If you don’t feel any gas bubbles coming up after five minutes, stop and try again later or wait until after they’ve gone to sleep and then try again when they wake up in the middle of the night!
How to Massage Baby Tummy for Gas
It’s time to learn how to massage the baby’s tummy for gas.
Massaging your baby’s belly can be a great way to help them get rid of gas. Here’s how:
- Lay your baby on his back, or place him in the crook of your arm in a sitting position. Make sure he’s comfortable and happy before you start massaging.
- Place one hand over his belly button, then make small circular motions with your hand in a clockwise direction for about 30 seconds or so.
- Switch hands and move counterclockwise for 30 seconds or so. You can also use two hands at once by placing one palm on the other and moving them both in opposite directions; this is particularly effective if your baby has lots of gas!
- Repeat this process until you see results—usually within 10 minutes!
Father gives his 4 month old son a gentle massage around his chest and stomach area showing nurturing, caring and bonding time with father and baby
Precautions When Doing a Baby Massage
A massage sounds soothing and therapeutic and is probably an excellent way to calm a fussy baby. However, if not done properly, you won’t be able to reap all the benefits of a baby massage, and it may even put your baby at risk for accidents and injuries.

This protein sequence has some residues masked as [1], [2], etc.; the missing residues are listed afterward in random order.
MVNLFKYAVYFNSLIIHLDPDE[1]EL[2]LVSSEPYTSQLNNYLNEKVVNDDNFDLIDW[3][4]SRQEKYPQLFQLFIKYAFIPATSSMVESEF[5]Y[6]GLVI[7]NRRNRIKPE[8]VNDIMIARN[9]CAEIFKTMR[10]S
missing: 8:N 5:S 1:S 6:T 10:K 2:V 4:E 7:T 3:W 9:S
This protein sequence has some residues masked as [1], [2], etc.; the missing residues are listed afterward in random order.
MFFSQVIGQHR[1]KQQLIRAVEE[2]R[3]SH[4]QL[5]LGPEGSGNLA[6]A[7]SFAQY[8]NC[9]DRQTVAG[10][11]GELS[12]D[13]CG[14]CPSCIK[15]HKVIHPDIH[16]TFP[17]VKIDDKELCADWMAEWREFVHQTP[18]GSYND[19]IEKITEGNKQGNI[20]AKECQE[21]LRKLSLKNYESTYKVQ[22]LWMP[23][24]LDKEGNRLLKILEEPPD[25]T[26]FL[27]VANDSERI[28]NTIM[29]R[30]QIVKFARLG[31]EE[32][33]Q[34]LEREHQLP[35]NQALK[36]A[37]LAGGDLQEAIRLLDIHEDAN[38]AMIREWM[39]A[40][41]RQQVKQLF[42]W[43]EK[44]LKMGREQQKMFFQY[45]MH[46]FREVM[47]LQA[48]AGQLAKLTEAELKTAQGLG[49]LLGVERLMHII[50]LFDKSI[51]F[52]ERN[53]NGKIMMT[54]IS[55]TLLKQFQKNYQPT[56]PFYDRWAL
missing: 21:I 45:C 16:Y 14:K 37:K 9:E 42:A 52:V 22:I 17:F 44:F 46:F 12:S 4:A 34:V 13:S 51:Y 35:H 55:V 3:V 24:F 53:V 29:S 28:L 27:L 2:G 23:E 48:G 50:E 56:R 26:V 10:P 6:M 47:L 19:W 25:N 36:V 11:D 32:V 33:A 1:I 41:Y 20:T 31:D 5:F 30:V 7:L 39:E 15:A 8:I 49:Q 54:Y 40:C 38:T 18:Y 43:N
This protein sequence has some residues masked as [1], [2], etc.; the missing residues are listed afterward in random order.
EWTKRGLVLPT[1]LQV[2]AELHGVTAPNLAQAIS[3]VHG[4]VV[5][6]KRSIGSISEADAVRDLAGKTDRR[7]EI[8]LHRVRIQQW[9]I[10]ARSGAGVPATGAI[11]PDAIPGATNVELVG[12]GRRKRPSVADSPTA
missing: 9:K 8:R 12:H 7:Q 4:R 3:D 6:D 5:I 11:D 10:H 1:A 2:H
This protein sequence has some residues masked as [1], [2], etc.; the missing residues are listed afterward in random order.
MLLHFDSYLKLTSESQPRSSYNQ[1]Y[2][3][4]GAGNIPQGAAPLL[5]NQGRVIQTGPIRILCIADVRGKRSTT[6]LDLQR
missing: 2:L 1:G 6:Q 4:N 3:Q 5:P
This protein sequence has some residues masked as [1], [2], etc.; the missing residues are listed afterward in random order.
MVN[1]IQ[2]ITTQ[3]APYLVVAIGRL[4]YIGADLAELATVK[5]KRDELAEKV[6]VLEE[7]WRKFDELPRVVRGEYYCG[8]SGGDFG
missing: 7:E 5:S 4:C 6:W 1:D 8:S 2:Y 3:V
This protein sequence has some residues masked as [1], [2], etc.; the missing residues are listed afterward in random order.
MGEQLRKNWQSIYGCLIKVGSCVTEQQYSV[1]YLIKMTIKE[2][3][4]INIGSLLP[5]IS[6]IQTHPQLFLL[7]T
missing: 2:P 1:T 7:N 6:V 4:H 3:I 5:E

Here are some things to take note of to make sure your baby gets a safe and soothing experience:
“Schedule” the massage when your baby is in a good mood.
Look out for cues in her actions if she is receptive to it. Some signs include good eye contact, a relaxed “open” body posture, smiles and some babbling. Meanwhile, being fussy, lack of eye contact and crying may indicate that she’s not in the mood.
According to Sylvie Hetu, a certified trainer from the International Association of Infant Massage (IAIM), research has shown that babies don’t fancy light touches, which tend to be ticklish and rev up the nervous system. Try giving your bub a gentle but firm touch. In applying pressure, look out for signs of discomfort and adjust accordingly.